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Re: Hi all

#8  Postby Scot Dutchy » Sep 14, 2013 10:37 am

Nora_Leonard wrote:
Quaker wrote:I'm interested in all ways people make sense of the universe, their lives, suffering, joy, etc,. from Atheism to Zoroastrianism.


So am I. Whereas I don't believe life is intrinsically meaningful, I do believe that humans have the inbuilt ability to experience it as profoundly meaningful—and at other times desperately without meaning. I think what is important, whatever your world view, is to be able to cope with both... Or rather to cope with the dark nights of the soul, because it is usually easy to cope when life is experienced as full of meaning.

Welcome to the forum, Quaker! I do hope you stay long enough to build up enough of a thick skin so you can withstand some of the stuff that is bound to get thrown at you. :cheers:


Well if he posts rubbish expect rubbish back.
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Re: Hi all

#9  Postby iamthereforeithink » Sep 14, 2013 10:46 am

Welcome to the forum! Quakerism is something that was probably a good idea in the 1600s. In 2013, not so much, IMO. Currently, there are better methods available to make sense of the Universe. :cheers:
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Re: Hi all

#10  Postby Aern Rakesh » Sep 14, 2013 10:47 am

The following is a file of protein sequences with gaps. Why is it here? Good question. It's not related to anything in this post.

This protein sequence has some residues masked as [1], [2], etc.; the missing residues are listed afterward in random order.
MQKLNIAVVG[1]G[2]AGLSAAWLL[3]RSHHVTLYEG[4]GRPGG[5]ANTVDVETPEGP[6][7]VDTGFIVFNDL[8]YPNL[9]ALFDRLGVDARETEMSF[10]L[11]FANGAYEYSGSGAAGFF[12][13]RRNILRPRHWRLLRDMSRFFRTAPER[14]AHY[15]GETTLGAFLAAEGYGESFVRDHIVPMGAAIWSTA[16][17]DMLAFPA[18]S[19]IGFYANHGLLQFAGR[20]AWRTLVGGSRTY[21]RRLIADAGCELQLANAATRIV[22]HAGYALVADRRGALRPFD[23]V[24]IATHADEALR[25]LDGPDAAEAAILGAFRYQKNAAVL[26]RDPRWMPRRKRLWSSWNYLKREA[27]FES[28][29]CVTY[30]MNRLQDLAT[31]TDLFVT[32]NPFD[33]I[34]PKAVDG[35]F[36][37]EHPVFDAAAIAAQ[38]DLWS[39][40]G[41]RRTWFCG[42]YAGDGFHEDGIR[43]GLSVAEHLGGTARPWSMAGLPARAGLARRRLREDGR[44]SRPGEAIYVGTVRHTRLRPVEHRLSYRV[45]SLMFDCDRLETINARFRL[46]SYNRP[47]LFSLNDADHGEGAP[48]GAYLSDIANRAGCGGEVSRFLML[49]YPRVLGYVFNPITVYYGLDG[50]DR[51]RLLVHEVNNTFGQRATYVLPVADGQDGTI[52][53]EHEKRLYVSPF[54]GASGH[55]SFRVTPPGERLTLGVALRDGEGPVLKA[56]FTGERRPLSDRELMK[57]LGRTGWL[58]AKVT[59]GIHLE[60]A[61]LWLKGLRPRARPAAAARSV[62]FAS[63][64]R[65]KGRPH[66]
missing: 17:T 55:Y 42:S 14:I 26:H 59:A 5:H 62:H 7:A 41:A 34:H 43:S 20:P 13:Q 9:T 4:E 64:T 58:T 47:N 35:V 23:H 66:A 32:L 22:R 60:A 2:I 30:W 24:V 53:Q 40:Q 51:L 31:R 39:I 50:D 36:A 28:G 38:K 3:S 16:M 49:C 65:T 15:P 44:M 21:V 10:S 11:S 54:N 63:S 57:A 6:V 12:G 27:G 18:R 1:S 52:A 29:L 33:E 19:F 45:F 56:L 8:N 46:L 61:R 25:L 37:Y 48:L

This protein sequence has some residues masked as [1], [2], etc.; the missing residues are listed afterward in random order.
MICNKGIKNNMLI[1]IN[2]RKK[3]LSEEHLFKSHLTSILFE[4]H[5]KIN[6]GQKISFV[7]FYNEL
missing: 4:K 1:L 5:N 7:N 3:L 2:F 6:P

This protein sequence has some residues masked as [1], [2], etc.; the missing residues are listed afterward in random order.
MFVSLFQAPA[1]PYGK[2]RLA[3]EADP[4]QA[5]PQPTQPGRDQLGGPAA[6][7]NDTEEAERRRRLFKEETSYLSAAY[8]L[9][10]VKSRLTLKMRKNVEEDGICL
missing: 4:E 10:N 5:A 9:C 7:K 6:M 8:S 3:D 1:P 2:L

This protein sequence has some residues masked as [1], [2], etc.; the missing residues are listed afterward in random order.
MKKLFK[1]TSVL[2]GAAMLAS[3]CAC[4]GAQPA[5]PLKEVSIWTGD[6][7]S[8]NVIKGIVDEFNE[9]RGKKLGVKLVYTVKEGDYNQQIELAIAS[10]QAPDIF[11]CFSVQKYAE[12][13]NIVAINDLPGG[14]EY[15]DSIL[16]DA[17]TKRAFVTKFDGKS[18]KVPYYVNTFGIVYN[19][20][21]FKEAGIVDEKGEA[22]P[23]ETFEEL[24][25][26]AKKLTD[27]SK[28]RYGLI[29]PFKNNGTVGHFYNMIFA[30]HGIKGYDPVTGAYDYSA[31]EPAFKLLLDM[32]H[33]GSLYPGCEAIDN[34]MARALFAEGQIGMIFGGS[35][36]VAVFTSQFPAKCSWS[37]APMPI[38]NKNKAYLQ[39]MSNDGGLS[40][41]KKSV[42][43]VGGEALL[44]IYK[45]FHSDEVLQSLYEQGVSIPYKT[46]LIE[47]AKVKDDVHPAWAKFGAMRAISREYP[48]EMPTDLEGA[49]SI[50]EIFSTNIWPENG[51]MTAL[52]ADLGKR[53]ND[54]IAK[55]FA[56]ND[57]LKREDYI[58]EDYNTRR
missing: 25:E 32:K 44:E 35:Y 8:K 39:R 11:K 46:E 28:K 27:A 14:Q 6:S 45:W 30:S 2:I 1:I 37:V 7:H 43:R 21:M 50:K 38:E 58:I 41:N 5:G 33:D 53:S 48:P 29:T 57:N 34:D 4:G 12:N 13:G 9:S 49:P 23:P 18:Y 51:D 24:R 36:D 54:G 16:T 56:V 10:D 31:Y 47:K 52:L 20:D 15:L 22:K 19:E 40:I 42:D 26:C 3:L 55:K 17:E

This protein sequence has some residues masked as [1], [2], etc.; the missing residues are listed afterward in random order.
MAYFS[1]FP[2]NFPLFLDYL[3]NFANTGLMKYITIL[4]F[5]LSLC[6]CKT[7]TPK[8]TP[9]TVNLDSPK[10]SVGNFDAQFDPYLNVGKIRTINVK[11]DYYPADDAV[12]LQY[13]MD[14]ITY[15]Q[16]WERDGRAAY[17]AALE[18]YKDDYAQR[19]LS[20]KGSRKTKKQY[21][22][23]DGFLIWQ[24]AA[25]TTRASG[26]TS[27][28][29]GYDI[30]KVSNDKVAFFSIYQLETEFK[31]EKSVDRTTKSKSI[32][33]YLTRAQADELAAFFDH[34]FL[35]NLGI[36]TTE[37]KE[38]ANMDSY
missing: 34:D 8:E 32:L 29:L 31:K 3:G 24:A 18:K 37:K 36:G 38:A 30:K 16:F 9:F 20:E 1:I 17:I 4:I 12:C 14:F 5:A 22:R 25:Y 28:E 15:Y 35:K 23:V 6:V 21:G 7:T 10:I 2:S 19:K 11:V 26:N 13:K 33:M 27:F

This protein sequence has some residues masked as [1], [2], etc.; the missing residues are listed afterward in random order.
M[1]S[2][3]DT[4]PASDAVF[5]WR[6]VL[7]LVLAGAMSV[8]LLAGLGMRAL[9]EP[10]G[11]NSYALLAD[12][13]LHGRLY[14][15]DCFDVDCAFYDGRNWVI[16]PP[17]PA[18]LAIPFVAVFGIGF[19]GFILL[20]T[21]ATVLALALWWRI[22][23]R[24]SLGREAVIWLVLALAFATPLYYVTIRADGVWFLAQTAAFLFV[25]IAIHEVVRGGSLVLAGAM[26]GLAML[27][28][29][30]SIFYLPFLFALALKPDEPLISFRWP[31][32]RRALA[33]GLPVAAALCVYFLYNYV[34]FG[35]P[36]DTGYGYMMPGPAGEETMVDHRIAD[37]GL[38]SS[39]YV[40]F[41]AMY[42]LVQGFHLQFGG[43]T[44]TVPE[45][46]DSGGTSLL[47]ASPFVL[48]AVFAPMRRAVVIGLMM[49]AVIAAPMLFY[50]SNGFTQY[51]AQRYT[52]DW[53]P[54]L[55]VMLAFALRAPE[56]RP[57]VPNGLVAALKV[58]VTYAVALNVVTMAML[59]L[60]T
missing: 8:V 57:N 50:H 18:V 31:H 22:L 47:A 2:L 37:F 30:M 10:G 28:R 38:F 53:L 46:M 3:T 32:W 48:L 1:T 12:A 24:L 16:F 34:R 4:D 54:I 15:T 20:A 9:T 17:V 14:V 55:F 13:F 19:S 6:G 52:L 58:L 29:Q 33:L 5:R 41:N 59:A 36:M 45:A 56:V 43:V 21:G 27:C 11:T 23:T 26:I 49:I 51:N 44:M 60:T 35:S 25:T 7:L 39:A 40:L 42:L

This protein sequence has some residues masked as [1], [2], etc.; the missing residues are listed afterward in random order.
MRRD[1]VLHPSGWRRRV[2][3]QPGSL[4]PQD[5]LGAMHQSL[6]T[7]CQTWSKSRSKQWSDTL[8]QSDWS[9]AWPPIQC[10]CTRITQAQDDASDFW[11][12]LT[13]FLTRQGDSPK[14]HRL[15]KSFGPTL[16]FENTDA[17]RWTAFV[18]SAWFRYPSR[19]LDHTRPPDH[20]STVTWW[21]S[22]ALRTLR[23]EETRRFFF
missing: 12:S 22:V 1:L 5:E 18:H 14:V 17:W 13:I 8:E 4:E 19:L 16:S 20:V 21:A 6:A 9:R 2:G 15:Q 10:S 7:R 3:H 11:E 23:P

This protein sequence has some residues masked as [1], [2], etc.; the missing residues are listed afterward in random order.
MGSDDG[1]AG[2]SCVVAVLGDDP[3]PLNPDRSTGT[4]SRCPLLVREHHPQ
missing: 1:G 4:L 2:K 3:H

Scot Dutchy wrote:
Nora_Leonard wrote:
Quaker wrote:I'm interested in all ways people make sense of the universe, their lives, suffering, joy, etc,. from Atheism to Zoroastrianism.


So am I. Whereas I don't believe life is intrinsically meaningful, I do believe that humans have the inbuilt ability to experience it as profoundly meaningful—and at other times desperately without meaning. I think what is important, whatever your world view, is to be able to cope with both... Or rather to cope with the dark nights of the soul, because it is usually easy to cope when life is experienced as full of meaning.

Welcome to the forum, Quaker! I do hope you stay long enough to build up enough of a thick skin so you can withstand some of the stuff that is bound to get thrown at you. :cheers:


Well if he posts rubbish expect rubbish back.


Does that apply to you as well? :scratch:
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Re: Hi all

#11  Postby Scot Dutchy » Sep 14, 2013 10:48 am

Nora_Leonard wrote:
Scot Dutchy wrote:
Nora_Leonard wrote:
Quaker wrote:I'm interested in all ways people make sense of the universe, their lives, suffering, joy, etc,. from Atheism to Zoroastrianism.


So am I. Whereas I don't believe life is intrinsically meaningful, I do believe that humans have the inbuilt ability to experience it as profoundly meaningful—and at other times desperately without meaning. I think what is important, whatever your world view, is to be able to cope with both... Or rather to cope with the dark nights of the soul, because it is usually easy to cope when life is experienced as full of meaning.